We got lucky last year in California. It was a strangely quiet wildfire season.
But let’s talk about that luck, the wildfire cycle, and the atmospheric rivers we are experiencing right now.
Disaster Risk: You can’t take one year and say that’s a trend
We cannot become complacent during our lucky years, but must instead pick up with prevention activities right where we left off last year.
I love this graph – you can see that the number of fires is basically the same, if not slightly more, but the acreage is way less because they were able to catch ’em so fast.
And that… is a very vicious cycle because we don’t use fire in a preventative way.
What’s gonna happen with rain?
In California, a state that sprawls across 104m acres, far more work is needed. The threats of this year already loom large.
As wildland fire and atmospheric river cycles increasingly put our wildland-urban interface at risk of catastrophic disasters, it is important to take the necessary precautions now to protect ourselves from potential threats. It’s a two-pronged approach: wildland fuels must be managed through progressive land management practices in order to decrease fuel load and reduce the likelihood of wildland fires. Additionally, as extreme flooding caused by atmospheric rivers increase in frequency, communities must also look for ways to enhance preparedness efforts when responding to risks.
It’s devastating to communities and the amount of infrastructure, personal property damage, and community buildings lost because of flooding is tremendous.
Here’s the scary part -no lie – it happens pretty frequently and we aren’t ready for it.
Rain equals things growing and if we have a hot summer, hot equals things drying out and that means that there will be more fuel. And we’re back to our very vicious cycle, once again.
Let’s talk disaster preparedness. We can do more to help people be better prepared for these kinds of disasters, whether they are caused by floods, fires, or whatever may come our way. With a little bit of action now, we can make a huge difference in how resilient our communities will be this wildfire season and beyond.
Learning how to live with fires
In the wildlands of the western U.S., an age-old climate pattern of wildland fire, atmospheric rivers, and flooding is being ramped up by global warming. Though conditions that foster mega-fires remain, experts offer a glimmer of filled hope—Californians are adapting to living with wildland fire and preparing for the challenges. Fuel reduction initiatives are being designed, and communities have come to understand that reducing risk requires long-term investments in preparedness and smart infrastructure. Fire has been part of Western economies since before all was tamed by settlers; indeed, wildland fire holds a rightful place in our understanding of what makes it unique — Californians will rise to meet this challenge and continue on as they have done so many times before.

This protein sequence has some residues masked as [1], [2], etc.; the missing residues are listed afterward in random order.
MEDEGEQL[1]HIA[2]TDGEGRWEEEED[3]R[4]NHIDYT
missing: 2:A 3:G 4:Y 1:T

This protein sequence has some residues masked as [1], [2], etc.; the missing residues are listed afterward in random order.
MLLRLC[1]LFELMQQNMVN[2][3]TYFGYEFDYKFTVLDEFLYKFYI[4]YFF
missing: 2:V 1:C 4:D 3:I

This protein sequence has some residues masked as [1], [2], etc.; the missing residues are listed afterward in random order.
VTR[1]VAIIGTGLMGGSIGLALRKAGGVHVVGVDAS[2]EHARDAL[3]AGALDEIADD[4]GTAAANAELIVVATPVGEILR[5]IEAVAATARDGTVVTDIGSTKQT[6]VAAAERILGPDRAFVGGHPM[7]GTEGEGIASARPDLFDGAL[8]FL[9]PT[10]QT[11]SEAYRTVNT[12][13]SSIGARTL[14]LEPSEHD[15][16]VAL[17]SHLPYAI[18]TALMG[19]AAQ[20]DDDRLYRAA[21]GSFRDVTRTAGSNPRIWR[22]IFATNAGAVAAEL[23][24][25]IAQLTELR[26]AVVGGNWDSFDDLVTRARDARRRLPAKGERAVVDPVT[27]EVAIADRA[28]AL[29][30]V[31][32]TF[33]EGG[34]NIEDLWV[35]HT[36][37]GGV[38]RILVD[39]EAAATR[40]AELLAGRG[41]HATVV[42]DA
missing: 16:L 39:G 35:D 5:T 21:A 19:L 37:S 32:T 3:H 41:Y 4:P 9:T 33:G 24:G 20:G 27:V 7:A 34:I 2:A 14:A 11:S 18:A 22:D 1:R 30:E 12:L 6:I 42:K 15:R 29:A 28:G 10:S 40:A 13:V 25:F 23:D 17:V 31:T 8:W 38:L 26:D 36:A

Community preparedness may have played an important role in ensuring less destruction. The agency completed 290,000 defensible space inspections last year, ensuring homes are more equipped to survive fire risks, which they say also helps residents learn resilience. California’s 600th site earned certification from Firewise USA – a program that provides a framework for neighbors to organize and practice fire safety.
And of course, you know we have to give it to CalFire for the source of the data.
The disaster risk takeaway?
California is taking the right steps, but there’s still a lot of work to be done. The key is making sure that the state’s communities are ready for when (not if) the next wave of floods and fires comes our way. So let’s get prepared! After all, an ounce of disaster preparedness is worth a pound of cure.
In other words, it pays to be ready. So let’s get informed and empower ourselves with the knowledge and skills we need to weather disaster– both literally and metaphorically speaking! There’s no time like the present for disaster preparedness. Let’s do this!
So, here’s the bottom line: disaster preparedness starts now– and the best way to prepare for a disaster is to be informed about what it looks like and what you can do to make sure your home and family are safe when disaster strikes. It’s time to get armed with knowledge, so let’s get started.